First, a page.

So, here’s what happened in Vasey. While the applicant presented a combination of apparatus, computer program/computer media and method claims, the board took the method claim as representative, which was thereafter determined to be directed to a mental process. As a result, the claimed apparatus and the entire computer program/media ended up being directed to a mental process. That’s right. An apparatus is really directed to a mental process.
Ex parte appeal decisions like Ex parte PHILIP E. VASEY are rarely the focus of any press attention. But it is illustrative of the discretionary authority exercised at the PTAB with respect to the Alice 2A/2B analysis.
PERA deals with Alice Step 2A in Section 2.5:
“Under this Act, and the amendments made by this Act, the state of the law shall be as follows:
(A) All judicial exceptions to patent eligibility are eliminated.
(B) Any invention or discovery that can be claimed as a useful process, machine, manufacture, or composition of matter, or any useful improvement thereof, is eligible for patent protection, except as explicitly provided in section 101 of title 35, United States Code . . .”
That is, when judicial exceptions are eliminated, the practice of determining whether a claim is directed to a judicial exception is eliminated as well. The bill then goes further in Subparagraph (B) to reiterate the original intent of Section 101, which is that an invention or discovery that is claimed as a useful process, machine, manufacture or composition of matter is eligible for patent protection. The question of what a claim is directed to should always have remained in this scope – is it a process, machine, manufacture, or composition of matter? If yes, then it is patent eligible. Judicially created exceptions to this were always in violation of the original Section 101 law and PERA returns us to basics.
Eliminating Step 2B – No more Well-Understood, Routine and Conventional Analysis
The “something more” prong of Alice is simply out under the bill, as set forth in Section 3.C:
In determining whether, under this section, a claimed invention is eligible for a patent, eligibility shall be determined—
(A) by considering the claimed invention as a whole and without discounting or disregarding any claim element; and
(B) without regard to—
(i) the manner in which the claimed invention was made;
(ii) whether a claim element is known, conventional, routine, or naturally occurring;
(iii) the state of the applicable art, as of the date on which the claimed invention is invented; or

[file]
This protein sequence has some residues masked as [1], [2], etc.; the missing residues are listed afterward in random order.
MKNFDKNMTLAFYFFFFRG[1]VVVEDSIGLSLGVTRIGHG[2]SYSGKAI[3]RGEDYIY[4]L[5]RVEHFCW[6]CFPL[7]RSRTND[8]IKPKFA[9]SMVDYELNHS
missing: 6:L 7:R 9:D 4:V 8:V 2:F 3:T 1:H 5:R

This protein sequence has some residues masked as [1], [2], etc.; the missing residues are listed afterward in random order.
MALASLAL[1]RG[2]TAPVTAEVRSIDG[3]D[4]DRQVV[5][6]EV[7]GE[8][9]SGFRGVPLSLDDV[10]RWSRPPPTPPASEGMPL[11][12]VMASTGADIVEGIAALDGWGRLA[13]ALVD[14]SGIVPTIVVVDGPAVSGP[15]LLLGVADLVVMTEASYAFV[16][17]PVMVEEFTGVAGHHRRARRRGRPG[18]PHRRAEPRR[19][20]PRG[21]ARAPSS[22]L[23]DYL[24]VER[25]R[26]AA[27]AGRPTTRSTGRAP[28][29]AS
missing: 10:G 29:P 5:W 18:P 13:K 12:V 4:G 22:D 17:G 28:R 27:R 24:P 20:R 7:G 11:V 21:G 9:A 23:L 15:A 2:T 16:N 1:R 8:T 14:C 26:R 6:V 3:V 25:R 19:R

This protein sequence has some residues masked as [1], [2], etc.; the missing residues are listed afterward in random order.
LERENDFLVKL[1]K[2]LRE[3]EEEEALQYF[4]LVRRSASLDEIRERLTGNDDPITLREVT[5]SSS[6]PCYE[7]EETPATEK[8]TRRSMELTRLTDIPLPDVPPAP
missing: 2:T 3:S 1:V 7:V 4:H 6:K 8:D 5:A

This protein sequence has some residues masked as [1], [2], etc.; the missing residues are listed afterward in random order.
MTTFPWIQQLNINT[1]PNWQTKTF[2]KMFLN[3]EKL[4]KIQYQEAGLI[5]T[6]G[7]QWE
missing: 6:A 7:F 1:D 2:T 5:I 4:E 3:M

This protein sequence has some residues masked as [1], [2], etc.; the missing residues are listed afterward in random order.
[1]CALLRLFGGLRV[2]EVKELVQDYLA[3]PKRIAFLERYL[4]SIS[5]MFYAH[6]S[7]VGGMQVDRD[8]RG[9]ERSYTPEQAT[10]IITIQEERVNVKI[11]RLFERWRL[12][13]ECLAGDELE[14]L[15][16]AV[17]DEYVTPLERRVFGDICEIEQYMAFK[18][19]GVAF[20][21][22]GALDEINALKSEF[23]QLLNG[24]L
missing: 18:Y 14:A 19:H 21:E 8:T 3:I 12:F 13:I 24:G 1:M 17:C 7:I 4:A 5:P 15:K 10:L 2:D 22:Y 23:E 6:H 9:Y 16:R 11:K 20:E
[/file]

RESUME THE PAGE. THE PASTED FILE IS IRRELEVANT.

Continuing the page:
(iv) any other consideration in section 102, 103, or 112.
The fact that the bill bothers to mention that the factfinder is not to consider the state of the applicable art in subparagraph (iii) might not end up affecting matters much. The whole problem with implementing a well-understood, routine and conventional question in Section 101 is that Section 101 does not provide any basis for the establishment of an evidentiary standard using applicable art. What is the factfinder referencing when determining that the invention is well-understood, routine or conventional? Section 101 is silent with respect to an evidentiary basis for this assessment, which astonishingly leads to determinations about what was well-understood, routine and/or conventional being made without any reference to any prior art. It is antithetical to the patent laws to make a determination about what is known without the focus of the inquiry being on the prior art. But when 2+2=5 there is no need for logic, or reason. 2+2=5 because we are told it equals 5, not because it actually does.
And that is the essence of what PERA does – the bill moves these considerations clearly to Sections 102, 103 and 112, where the matter of what is conventional or routine can be fairly assessed using evidence in the form of cited art and references. PERA does what Diamond v. Diehr commanded, which was to allow the other parts of the statute to do the work for which they were designed and not to allow Section 101 to become a single patentability inquiry. So, in this regard, PERA returns us not just to Bilski, but to Diehr and Diamond v. Chakrabarty too.
Contrary to what some may believe, PERA is not supposed to make AI patentable. PERA deals with Section 101 only, and the law surrounding patentability is governed by the combination of Sections 101, 102, 103 and 112. PERA cannot and should not make any type of technology per se patentable because 101 was never designed to do that. What PERA does is compel a fair assessment of AI and other technologies under the rightful statutes where the citation of evidence and articulated reasons are used for the assessment of patentability.
Essentially, AI and many other innovations would have a fighting chance, with patentability governed by whether the innovation is unique when compared with the prior art. That is a win for innovators, as well as a win for fact-based fairness.